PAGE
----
Summary report, 23 June 2014

Side Event on “From MDGs to SDGs: How Can Multi-Stakeholder Partnerships Contribute to Financing the Post-2015 Development Agenda”

The side-event “From MDGs to SDGs: How Can Multi-Stakeholder Partnerships Contribute to Financing the Post-2015 Development Agenda” took place on 23 June 2014 in Geneva, Switzerland.

Organized by the Government of Switzerland, with support of the UN Development Programme (UNDP) and UN Population Fund (UNFPA), the side event took place on the margins of the 2014 Annual Session of the Executive Board of UNDP, UNFPA and the UN Office for Project Services (UNOPS), which is taking place in Geneva, Switzerland, from 23-27 June 2014.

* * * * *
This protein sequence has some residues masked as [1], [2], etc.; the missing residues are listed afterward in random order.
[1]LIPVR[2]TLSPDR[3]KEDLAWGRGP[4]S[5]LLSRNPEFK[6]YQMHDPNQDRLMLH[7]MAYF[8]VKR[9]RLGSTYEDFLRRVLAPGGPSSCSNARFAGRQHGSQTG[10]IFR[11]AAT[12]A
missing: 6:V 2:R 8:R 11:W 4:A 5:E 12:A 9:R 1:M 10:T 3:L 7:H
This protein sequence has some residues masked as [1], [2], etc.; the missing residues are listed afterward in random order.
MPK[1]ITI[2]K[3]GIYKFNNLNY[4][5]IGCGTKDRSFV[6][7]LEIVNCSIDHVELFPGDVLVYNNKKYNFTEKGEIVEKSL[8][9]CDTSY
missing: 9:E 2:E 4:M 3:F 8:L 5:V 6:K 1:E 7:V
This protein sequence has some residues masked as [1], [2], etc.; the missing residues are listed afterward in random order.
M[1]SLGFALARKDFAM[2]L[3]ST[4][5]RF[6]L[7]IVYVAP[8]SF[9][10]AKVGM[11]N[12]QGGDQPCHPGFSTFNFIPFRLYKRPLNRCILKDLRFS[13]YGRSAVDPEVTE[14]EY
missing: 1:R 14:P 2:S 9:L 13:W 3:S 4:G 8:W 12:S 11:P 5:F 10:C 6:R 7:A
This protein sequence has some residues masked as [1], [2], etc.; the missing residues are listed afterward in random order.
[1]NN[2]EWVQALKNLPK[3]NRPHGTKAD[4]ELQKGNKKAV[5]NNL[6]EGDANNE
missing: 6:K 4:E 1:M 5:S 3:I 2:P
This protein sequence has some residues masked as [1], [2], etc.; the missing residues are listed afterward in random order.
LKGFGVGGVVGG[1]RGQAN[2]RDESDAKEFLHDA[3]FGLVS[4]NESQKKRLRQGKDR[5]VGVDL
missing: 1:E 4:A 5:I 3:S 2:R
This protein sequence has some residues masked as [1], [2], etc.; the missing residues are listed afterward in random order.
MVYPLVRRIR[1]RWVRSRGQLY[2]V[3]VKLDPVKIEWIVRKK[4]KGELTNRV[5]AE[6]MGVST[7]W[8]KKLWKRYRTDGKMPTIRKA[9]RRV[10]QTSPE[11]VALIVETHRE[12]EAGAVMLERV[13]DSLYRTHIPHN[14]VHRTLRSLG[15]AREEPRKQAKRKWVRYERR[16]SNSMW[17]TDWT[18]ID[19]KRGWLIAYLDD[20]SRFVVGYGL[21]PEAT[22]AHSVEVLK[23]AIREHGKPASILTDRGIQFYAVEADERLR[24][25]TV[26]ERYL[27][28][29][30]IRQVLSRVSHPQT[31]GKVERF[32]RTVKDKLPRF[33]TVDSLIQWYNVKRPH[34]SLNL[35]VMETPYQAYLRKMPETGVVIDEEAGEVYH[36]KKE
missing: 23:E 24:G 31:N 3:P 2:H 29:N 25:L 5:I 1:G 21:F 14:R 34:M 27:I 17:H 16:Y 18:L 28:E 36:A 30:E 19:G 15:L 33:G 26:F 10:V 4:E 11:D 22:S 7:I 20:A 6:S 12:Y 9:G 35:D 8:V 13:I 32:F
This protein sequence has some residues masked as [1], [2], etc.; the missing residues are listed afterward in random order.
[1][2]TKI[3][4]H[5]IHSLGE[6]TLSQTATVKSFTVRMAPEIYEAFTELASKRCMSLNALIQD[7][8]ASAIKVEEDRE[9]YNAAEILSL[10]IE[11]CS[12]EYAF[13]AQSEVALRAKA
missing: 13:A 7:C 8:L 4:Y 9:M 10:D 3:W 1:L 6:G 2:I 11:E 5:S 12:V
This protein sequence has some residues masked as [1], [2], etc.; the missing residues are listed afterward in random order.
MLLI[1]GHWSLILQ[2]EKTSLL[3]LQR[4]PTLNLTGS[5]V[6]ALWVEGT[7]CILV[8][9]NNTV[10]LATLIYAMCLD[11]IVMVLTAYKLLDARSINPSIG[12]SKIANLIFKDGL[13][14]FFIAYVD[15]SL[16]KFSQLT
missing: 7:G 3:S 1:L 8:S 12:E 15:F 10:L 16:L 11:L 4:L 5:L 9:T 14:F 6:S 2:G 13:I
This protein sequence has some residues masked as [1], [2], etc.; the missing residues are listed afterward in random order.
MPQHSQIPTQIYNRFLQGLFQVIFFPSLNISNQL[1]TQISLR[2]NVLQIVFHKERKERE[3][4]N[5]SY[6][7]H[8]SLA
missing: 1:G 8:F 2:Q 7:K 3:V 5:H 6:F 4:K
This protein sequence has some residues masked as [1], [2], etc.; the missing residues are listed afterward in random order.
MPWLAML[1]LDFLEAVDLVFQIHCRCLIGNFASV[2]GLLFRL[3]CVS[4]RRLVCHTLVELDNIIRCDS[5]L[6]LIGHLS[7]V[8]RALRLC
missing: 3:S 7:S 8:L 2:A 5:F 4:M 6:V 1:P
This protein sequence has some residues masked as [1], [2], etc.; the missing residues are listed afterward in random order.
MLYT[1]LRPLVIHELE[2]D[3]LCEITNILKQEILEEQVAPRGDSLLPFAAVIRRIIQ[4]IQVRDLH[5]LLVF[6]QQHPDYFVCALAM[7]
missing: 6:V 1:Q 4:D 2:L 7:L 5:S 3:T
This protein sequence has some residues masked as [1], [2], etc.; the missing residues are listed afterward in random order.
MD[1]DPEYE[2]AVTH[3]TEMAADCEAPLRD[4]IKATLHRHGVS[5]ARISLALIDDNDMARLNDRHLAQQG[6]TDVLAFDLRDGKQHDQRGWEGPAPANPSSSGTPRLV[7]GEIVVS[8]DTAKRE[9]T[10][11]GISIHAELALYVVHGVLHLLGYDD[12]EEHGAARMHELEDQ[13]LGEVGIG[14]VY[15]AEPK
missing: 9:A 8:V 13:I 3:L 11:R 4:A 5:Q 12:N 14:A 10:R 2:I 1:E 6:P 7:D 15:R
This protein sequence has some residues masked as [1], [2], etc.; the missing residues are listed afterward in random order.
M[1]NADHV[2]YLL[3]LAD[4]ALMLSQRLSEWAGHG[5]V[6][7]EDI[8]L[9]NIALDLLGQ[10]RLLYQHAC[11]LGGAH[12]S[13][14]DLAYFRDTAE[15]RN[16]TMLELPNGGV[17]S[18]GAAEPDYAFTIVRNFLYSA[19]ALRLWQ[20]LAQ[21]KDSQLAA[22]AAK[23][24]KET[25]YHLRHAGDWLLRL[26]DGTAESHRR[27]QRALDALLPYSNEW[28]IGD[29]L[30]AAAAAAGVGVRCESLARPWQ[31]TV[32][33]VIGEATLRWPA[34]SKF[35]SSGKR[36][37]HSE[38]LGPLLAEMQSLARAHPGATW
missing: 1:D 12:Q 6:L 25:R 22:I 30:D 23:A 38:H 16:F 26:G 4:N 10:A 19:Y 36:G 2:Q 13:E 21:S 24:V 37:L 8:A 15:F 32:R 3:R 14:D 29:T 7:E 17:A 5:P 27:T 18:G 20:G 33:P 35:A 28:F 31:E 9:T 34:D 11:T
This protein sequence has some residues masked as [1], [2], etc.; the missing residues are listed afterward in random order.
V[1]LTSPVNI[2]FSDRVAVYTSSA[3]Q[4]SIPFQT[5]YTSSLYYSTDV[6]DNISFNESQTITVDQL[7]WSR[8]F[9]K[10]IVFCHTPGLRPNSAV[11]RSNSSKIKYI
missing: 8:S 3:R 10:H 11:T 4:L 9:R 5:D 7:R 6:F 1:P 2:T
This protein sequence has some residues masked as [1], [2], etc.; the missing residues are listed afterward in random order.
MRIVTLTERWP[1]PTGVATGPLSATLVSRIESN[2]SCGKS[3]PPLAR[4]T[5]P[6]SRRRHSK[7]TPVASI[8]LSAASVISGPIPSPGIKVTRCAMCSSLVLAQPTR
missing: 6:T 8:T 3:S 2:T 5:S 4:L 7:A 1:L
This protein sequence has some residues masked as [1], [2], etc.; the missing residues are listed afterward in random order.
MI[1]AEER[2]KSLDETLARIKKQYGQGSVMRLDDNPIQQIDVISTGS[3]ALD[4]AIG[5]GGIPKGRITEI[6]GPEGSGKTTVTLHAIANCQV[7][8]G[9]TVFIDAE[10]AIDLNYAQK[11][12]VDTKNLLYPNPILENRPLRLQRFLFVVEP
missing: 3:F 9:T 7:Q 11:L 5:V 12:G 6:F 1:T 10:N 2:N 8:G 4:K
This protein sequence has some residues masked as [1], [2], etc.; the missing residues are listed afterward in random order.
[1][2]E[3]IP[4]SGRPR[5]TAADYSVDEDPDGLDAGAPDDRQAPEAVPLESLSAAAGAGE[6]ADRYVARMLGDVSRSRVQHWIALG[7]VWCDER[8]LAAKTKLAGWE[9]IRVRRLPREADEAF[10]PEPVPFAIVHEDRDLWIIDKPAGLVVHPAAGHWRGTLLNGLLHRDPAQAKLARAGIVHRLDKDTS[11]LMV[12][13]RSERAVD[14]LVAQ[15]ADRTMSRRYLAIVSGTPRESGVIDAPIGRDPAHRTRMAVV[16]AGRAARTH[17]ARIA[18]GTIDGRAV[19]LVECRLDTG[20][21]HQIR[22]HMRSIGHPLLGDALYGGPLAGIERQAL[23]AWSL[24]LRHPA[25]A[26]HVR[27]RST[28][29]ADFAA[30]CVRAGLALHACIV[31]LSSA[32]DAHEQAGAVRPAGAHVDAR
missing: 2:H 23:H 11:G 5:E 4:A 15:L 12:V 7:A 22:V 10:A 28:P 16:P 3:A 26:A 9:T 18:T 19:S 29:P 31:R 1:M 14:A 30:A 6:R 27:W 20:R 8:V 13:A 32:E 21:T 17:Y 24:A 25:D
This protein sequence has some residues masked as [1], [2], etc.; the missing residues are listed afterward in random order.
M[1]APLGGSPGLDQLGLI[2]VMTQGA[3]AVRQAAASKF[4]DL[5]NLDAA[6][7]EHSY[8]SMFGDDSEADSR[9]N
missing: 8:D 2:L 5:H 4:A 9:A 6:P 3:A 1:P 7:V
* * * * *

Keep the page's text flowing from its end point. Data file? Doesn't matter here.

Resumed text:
The side event was organized in the format of a dinner reception and included an opening panel and eight informal roundtable discussions. Approximately 80 participants attended the event, including representatives from UN agencies in Geneva, the Global Fund, World Economic Forum, International Centre for Trade and Sustainable Development (ICTSD), Sustainable Finance Geneva, the South Centre, World Business Council for Sustainable Development, private sector, civil society, and academia.



The event opened on Monday, 23 June. Sally Fegan-Wyles, UN Assistant Secretary-General and Acting Executive Director of the UN Institute for Training and Research, opened the reception, welcoming participants and thanking the Government of Switzerland for organizing the event. She noted that foreign direct investment (FDI) is today six times more than official development assistance (ODA), and highlighted the need for better thinking on how to effectively channel these resources.